Season three of the popular television drama This is Us recently premiered on NBC. During the first episode, one of the main characters, Kate, is diagnosed with Polycystic Ovary Syndrome. Commonly referred to as PCOS, this hormonal condition affects nearly 1 in 10 women of childbearing age.
Timing of the health discovery is particularly important since Kate and her husband are trying to get pregnant. The show has also documented the character’s struggle with her weight since puberty as fans look on with empathy.
Kate’s diagnosis now helps to explain her infertility struggles and obesity, as it does for many Americans.
What is Polycystic Ovary Syndrome (PCOS)?
The exact cause of PCOS is not clear, but it is a set of symptoms caused by a problem with a woman’s hormones. It mainly affects the small organs that store a woman’s eggs, her ovaries. It can also affect the rest of the body.
“Symptoms include irregular menstrual cycles, abnormal hair growth, acne and weight gain,” says Dr. Chason. “An evaluation may find higher levels of androgen hormones, glucose intolerance, and enlarged ovaries with a high number of small follicles (cysts). It can be difficult to diagnose because PCOS has a wide range of symptoms. Even professional societies debate the most accurate standards for diagnosis.”
Understanding PCOS and fertility
The hormonal imbalance contributes to the high levels of androgens, one type being testosterone. Higher than normal androgen levels can prevent ovulation. Ovulation happens when a mature egg is released from an ovary. This happens so it can be fertilized by a male sperm.
“Most women with PCOS are not ovulating regularly or at all,” Dr. Chason says. An increase in testosterone causes eggs in the ovaries to never fully mature. The immature eggs then cause irregular ovulation, making it difficult to get pregnant.
In most women, eggs that do not mature break down. In those with PCOS, the eggs stay trapped in the ovaries and begin to pile up. In addition, many women with PCOS have insulin resistance. The disorder can increase the risk of miscarriage as well as the risk of diabetes before or during pregnancy.
The connection between excess weight and infertility
Women with PCOS often have difficulties with metabolism. Though gaining weight does not happen to everyone, it is a common symptom. Excess weight interferes with ovulation. It’s also a risk factor for infertility and miscarriage apart from PCOS. This is because obesity changes the release of a key hormone called LH (luteinizing hormone) and also increases testosterone levels. Both contribute to hormone imbalance and immature eggs within the ovary.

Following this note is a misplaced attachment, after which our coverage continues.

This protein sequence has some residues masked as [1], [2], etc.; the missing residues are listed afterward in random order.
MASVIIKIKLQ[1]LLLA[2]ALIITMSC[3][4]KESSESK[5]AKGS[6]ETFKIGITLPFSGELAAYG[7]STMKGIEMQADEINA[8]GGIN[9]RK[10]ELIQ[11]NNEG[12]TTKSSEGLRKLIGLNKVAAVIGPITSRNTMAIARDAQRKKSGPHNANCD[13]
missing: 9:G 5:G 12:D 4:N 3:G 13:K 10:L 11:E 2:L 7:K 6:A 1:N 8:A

Dr. Doyle sees many women with PCOS come through her door. “Many of our female patients in the AAMC Metabolic and Weight Loss Surgery program suffer from PCOS as they begin their journey,” she says. “Almost 60 percent of women who suffer are obese. Similarly, half of sufferers have metabolic syndrome, a condition that increases the possibility of other health risks like diabetes and high blood pressure.”
PCOS treatment and the odds of getting pregnant
Lifestyle changes are the first line of therapy since exercise and weight loss can alter endocrine changes. This can’t cure PCOS, but it helps reduce symptoms and prevent some health problems. Often, losing weight decreases testosterone levels and regulates menstrual cycles. It also decreases a woman’s risk of diabetes and cardiovascular disease.
A full set of treatment for PCOS depends on many things: age, how bad it is, general wellbeing, etc. Dr. Chason says that for women with PCOS who are not trying to get pregnant, birth control pills can normalize periods and decrease abnormal hair growth. The pill regulates testosterone.
For women who would like to be pregnant, oral medications are available to induce ovulation. There is also in vitro fertilization (IVF), as Kate tries on the show. “Even with fertility treatment, a healthy weight is key to having a healthy pregnancy and delivery,” says Dr. Chason. “If a woman has irregular periods, a couple should find a specialist right away for an evaluation rather than keep trying on their own. Maintaining a healthy lifestyle and seeking expert help can make a world of difference.”
READ MORE: 7 tips for successful weight loss
Weight loss surgery
Another option to help PCOS sufferers become pregnant is weight loss surgery. “I’ve had many patients who had weight loss surgery,” Dr. Chason says. “All of them saw an improvement in their overall health, often stopping their blood pressure or diabetes medications. In addition, their periods became more regular. Some of them then got pregnant on their own. Others still needed help, but they responded more quickly and easily to fertility treatment.”
Dr. Doyle says her team has helped hundreds of patients find a path to a healthier life. The nutrition planning and weight loss surgery relieves many of the symptoms related to PCOS. In fact, the rate of PCOS in weight loss surgery patients falls nearly 60 percent before surgery and another 7 percent after surgery. This success stems from patients both losing weight and maintaining their weight loss. “Almost 90 percent of PCOS patients resume normal menstrual cycles after surgery. Nearly 60 percent also report improvement in other PCOS symptoms, like less abnormal hair growth and better control of hormones.”